Organically grown and harvested.
Botanical Name: Trigonella Foenum-graecum
Fenugreek is an herb similar to clover that is native to the Mediterranean region, southern Europe, and western Asia. The seeds are used in cooking, to make medicine, or to hide the taste of other medicine. Fenugreek seeds smell and taste somewhat like maple syrup. Fenugreek leaves are eaten in India as a vegetable.
Fenugreek is taken by mouth for digestive problems such as loss of appetite, upset stomach, constipation, inflammation of the stomach (gastritis). Fenugreek is also used for diabetes, painful menstruation, polycystic ovary syndrome, and obesity. It is also used for conditions that affect heart health such as "hardening of the arteries" (atherosclerosis) and for high blood levels of certain fats including cholesterol and triglycerides.
Fenugreek is used for kidney ailments, a vitamin deficiency disease called beriberi, mouth ulcers, boils, bronchitis, infection of the tissues beneath the surface of the skin (cellulitis), tuberculosis, chronic coughs, chapped lips, baldness, cancer, Parkinson's disease, and exercise performance.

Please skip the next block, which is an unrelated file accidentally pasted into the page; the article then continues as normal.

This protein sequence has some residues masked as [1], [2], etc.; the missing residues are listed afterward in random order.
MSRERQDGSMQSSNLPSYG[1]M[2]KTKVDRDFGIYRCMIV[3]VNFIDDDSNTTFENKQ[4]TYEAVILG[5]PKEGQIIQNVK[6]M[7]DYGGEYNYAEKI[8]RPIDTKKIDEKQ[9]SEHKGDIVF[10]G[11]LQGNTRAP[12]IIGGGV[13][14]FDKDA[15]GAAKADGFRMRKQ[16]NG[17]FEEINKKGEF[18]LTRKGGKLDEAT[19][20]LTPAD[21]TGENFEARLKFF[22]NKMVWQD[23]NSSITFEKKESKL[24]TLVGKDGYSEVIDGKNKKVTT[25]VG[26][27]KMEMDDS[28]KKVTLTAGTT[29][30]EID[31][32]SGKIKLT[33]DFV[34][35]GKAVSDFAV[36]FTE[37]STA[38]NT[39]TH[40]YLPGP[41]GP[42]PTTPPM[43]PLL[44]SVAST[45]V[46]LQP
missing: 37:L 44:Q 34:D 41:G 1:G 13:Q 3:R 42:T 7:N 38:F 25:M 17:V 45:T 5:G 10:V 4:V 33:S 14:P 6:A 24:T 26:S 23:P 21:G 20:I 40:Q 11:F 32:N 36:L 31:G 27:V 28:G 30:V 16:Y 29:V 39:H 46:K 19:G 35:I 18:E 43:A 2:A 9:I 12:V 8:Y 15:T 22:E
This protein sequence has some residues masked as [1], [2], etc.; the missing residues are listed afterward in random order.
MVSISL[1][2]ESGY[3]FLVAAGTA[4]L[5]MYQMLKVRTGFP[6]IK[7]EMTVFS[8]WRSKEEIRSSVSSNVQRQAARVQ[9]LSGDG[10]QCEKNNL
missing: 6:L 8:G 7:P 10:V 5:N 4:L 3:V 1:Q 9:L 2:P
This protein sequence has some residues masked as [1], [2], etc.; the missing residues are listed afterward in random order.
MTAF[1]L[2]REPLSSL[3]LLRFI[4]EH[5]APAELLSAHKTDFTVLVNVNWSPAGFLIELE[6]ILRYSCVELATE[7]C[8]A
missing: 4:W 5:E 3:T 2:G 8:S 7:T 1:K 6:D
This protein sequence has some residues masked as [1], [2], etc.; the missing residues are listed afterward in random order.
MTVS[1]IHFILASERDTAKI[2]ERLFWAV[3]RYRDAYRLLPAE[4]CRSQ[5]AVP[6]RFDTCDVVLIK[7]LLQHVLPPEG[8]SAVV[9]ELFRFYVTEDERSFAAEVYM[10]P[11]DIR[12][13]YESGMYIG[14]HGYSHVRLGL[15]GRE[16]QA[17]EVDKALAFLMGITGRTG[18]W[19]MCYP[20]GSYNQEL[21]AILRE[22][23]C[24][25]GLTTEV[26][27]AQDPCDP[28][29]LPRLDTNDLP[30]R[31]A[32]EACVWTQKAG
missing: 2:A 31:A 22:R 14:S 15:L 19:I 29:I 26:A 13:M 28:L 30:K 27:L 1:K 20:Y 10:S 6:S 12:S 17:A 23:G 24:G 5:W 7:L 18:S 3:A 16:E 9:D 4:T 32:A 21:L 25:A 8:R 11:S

Some men use fenugreek for hernia, erectile dysfunction (ED), male infertility, and other male problems. Both men and women use fenugreek to improve sexual interest.
Women who are breast-feeding use fenugreek to promote milk flow.
Fenugreek can be used as a poultice. That means it is wrapped in cloth, warmed, and applied directly to the skin to treat local pain and swelling (inflammation), muscle pain, pain and swelling of lymph nodes (lymphadenitis), pain in the toes (gout), wounds, leg ulcers, and eczema.
In foods, fenugreek is included as an ingredient in spice blends. It is also used as a flavoring agent in imitation maple syrup, foods, beverages, and tobacco.
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